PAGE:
Be able to react quickly. The first step in a crisis situation is confirmation. You may not know all the details, and that’s okay, but the people involved and the media are starving for information. The days of waiting for that perfectly polished press release are over. News is happening and it’s happening now.
Instead of waiting to release a statement until you have the full story, ask yourself, “What do you know now?” This is where being a trusted advisor is critical. Talk to leadership and emphasize the need to get out ahead of the press release. For the Washington Navy Yard shooting, we knew there was an active shooter, we knew the location and we knew about our people. The ability to tweet that information – even before the full press release was created – helped to frame the story and controlled misinformation.
Sending tweets is only half of your job. Twitter is complex. A lot is happening all the time and it’s hard to keep up without diligently monitoring. The @USNavy team has several established monitoring streams that it checks multiple times throughout the day, but in an instance like the Washington Navy Yard shooting, they weren’t enough. I recommend setting up the following streams that you and your team should monitor daily:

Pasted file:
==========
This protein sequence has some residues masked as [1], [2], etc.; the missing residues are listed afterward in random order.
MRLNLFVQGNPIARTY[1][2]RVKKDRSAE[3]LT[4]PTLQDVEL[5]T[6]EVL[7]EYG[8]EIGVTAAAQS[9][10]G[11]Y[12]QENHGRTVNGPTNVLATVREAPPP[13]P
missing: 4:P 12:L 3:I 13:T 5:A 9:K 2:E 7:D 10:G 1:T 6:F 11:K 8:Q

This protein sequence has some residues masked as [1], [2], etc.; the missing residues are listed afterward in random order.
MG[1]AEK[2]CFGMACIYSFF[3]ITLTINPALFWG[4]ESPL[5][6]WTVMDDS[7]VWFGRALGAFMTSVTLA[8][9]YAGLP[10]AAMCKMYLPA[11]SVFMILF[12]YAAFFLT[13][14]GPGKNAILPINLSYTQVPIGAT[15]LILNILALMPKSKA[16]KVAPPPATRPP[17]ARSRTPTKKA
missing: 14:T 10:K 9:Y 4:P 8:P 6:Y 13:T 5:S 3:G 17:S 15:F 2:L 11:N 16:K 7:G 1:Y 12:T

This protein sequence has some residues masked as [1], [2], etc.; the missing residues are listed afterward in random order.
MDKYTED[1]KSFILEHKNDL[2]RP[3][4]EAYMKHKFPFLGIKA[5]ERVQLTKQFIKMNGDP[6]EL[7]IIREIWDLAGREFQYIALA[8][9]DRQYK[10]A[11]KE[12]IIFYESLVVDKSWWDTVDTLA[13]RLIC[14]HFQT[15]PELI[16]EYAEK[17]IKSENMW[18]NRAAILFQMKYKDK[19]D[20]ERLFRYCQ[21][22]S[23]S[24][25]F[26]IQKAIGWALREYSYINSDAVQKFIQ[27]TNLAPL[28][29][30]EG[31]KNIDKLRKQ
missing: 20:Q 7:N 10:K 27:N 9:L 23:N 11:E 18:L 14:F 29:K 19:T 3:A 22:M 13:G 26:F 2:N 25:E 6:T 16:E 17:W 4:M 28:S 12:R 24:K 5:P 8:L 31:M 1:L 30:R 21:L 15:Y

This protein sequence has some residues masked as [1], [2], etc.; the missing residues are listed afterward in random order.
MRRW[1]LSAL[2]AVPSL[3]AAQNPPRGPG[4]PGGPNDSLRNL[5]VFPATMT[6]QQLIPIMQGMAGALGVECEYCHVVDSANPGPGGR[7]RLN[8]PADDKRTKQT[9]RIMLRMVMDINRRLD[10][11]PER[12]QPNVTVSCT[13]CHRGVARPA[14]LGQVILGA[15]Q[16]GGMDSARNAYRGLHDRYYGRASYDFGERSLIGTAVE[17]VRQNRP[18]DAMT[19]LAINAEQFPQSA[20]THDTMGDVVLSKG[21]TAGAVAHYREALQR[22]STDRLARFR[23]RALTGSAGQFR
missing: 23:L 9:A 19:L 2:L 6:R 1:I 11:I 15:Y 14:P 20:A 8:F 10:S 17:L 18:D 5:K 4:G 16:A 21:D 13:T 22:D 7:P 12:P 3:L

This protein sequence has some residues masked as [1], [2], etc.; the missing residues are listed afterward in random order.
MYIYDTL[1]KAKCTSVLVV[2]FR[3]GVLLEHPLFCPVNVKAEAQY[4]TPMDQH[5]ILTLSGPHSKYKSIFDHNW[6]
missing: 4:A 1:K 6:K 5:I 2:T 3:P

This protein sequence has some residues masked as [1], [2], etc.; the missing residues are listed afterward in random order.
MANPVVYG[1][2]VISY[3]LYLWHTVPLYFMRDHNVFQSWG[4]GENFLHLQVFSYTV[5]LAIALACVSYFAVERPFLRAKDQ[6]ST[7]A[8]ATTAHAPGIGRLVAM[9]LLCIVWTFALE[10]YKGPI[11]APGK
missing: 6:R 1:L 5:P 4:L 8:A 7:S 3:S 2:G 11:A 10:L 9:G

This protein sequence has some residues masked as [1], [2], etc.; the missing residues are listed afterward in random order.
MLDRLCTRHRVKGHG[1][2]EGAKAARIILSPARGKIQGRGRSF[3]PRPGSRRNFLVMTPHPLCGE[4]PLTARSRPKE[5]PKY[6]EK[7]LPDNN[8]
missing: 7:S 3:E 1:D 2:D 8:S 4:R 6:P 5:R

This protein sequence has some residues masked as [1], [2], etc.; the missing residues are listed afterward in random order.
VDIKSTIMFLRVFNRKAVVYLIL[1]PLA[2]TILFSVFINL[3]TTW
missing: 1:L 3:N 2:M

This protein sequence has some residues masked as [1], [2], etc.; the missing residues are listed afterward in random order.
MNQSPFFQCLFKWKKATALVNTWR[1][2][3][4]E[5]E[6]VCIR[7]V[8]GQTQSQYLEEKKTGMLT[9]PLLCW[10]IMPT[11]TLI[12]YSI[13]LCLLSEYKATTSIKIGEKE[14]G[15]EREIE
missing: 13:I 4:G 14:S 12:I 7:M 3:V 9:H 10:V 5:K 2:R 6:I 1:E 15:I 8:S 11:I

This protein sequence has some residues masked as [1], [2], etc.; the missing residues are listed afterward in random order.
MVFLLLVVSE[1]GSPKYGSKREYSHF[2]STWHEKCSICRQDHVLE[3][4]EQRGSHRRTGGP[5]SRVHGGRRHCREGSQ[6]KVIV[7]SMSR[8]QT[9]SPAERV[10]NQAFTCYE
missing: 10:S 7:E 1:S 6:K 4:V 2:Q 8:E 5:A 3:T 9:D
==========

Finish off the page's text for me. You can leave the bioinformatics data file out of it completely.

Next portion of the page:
In a crisis situation, we adapt and add streams based on how people are talking about the incident. During the shooting, we started the hashtag #NavyYardShooting to make it easier to track conversations about the event, but we also monitored mentions of “Navy + shooting.”
One voice. When something of this scale happens, it’s best to present one, united and informed Navy voice to the public. There will be a lot of questions. People will dig for information. It’s your job to identify the right voice. Identifying the appropriate spokesperson and directing people to that person is your job and will, again, go a long way to help minimize misinformation.